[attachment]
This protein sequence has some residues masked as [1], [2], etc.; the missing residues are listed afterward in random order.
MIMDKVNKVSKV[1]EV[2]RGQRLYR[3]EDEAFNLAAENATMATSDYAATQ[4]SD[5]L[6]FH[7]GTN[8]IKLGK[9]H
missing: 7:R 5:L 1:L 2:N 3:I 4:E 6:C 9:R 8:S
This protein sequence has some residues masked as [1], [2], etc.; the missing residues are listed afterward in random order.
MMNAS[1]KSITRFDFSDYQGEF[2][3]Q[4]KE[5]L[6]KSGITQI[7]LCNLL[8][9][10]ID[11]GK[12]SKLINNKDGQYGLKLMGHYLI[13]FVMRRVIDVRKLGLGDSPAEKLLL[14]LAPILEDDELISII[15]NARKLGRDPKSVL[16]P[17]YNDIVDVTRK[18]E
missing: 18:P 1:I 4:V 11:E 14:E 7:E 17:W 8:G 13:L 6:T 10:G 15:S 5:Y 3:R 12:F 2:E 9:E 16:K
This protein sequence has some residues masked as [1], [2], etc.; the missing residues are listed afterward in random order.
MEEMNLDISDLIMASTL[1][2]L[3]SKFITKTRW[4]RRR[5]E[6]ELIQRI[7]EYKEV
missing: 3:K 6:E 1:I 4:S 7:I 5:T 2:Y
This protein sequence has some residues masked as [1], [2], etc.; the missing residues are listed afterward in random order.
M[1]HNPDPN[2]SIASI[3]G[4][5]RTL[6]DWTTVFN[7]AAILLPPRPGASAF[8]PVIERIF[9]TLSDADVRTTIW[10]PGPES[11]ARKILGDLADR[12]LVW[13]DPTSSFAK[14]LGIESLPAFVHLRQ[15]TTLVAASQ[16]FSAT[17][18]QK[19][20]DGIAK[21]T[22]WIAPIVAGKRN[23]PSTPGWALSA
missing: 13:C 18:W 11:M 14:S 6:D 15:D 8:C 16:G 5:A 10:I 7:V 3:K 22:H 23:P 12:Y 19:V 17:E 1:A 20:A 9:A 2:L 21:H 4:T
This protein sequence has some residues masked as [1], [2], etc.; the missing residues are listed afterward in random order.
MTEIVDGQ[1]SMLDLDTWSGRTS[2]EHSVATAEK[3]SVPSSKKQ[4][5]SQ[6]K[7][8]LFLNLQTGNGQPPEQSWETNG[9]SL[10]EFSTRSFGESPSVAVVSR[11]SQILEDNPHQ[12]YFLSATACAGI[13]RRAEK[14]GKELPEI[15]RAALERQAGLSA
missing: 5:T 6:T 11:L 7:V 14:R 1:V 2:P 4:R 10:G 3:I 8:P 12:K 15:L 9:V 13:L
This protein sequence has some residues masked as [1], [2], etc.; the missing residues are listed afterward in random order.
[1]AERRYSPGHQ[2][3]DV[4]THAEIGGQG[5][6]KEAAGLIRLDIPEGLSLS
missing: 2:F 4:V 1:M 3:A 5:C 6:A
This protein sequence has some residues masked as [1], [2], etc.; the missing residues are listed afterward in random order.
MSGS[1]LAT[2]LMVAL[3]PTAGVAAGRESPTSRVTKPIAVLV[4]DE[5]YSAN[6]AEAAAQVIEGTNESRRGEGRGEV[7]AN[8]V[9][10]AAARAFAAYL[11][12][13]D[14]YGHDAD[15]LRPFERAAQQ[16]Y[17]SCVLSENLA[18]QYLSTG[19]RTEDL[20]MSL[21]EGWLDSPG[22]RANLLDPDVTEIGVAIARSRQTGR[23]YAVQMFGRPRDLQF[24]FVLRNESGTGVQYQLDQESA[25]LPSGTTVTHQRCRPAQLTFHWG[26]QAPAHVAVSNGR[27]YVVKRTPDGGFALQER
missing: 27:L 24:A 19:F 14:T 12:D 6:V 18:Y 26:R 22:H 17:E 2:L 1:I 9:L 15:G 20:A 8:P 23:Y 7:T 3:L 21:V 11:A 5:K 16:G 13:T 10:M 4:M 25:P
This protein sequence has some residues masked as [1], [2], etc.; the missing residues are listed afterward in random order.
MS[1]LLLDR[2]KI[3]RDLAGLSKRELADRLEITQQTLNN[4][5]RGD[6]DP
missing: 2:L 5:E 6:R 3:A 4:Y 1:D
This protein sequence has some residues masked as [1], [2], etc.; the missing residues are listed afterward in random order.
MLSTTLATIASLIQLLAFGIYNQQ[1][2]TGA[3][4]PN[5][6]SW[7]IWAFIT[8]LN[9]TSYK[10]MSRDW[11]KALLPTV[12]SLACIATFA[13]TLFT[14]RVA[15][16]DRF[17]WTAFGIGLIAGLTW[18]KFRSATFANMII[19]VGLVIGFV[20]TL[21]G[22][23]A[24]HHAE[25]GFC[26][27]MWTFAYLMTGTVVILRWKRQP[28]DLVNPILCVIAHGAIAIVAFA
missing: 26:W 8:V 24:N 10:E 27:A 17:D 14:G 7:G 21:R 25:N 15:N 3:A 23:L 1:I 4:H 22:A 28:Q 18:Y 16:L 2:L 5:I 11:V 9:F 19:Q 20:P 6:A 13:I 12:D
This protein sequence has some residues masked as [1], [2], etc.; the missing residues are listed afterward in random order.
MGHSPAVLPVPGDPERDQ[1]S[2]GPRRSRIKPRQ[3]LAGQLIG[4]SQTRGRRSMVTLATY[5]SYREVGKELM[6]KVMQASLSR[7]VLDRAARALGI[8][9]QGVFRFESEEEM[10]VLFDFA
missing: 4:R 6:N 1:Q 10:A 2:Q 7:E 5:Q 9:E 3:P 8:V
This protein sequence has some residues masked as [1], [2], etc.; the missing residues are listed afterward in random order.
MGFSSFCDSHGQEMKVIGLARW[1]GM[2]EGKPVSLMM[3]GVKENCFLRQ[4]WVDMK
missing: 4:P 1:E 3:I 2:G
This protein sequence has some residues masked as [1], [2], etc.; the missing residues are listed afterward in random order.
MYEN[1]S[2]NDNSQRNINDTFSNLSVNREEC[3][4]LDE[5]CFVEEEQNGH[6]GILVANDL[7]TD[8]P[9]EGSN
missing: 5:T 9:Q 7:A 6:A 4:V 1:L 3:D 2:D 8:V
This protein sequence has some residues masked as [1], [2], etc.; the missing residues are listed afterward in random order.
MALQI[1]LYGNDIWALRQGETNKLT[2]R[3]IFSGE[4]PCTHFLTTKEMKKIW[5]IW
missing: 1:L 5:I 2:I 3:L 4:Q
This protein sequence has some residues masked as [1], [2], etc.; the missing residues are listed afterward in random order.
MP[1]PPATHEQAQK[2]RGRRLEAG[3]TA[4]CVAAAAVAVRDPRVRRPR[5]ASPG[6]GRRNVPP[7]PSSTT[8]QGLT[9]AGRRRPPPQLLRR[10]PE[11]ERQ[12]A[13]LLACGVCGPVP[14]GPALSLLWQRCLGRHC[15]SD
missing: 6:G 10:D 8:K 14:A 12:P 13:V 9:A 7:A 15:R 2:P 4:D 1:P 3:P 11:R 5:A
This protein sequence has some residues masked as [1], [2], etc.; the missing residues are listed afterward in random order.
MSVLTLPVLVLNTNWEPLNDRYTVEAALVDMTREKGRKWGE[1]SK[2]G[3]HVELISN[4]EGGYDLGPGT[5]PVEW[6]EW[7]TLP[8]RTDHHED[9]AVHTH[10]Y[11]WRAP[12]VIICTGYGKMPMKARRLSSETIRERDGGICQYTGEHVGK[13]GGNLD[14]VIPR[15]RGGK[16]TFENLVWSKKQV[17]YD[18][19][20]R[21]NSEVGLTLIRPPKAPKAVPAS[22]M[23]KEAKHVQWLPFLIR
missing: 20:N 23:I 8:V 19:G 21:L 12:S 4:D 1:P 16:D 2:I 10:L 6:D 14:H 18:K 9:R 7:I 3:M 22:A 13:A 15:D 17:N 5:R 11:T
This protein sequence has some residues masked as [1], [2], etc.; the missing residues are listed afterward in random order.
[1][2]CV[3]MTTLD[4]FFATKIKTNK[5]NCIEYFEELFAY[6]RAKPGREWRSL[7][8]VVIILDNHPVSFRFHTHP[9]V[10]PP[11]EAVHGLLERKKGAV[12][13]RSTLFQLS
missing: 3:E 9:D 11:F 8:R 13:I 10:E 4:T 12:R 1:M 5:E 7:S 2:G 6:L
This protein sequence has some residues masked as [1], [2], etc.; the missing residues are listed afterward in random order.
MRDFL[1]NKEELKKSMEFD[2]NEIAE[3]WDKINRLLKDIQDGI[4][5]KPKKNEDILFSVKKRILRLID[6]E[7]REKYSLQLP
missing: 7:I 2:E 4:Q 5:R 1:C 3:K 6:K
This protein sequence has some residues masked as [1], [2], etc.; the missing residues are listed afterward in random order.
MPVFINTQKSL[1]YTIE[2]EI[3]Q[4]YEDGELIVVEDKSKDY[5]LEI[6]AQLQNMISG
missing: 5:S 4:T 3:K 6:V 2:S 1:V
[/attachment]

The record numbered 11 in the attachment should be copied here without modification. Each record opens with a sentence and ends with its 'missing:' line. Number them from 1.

This protein sequence has some residues masked as [1], [2], etc.; the missing residues are listed afterward in random order.
MGFSSFCDSHGQEMKVIGLARW[1]GM[2]EGKPVSLMM[3]GVKENCFLRQ[4]WVDMK
missing: 4:P 1:E 3:I 2:G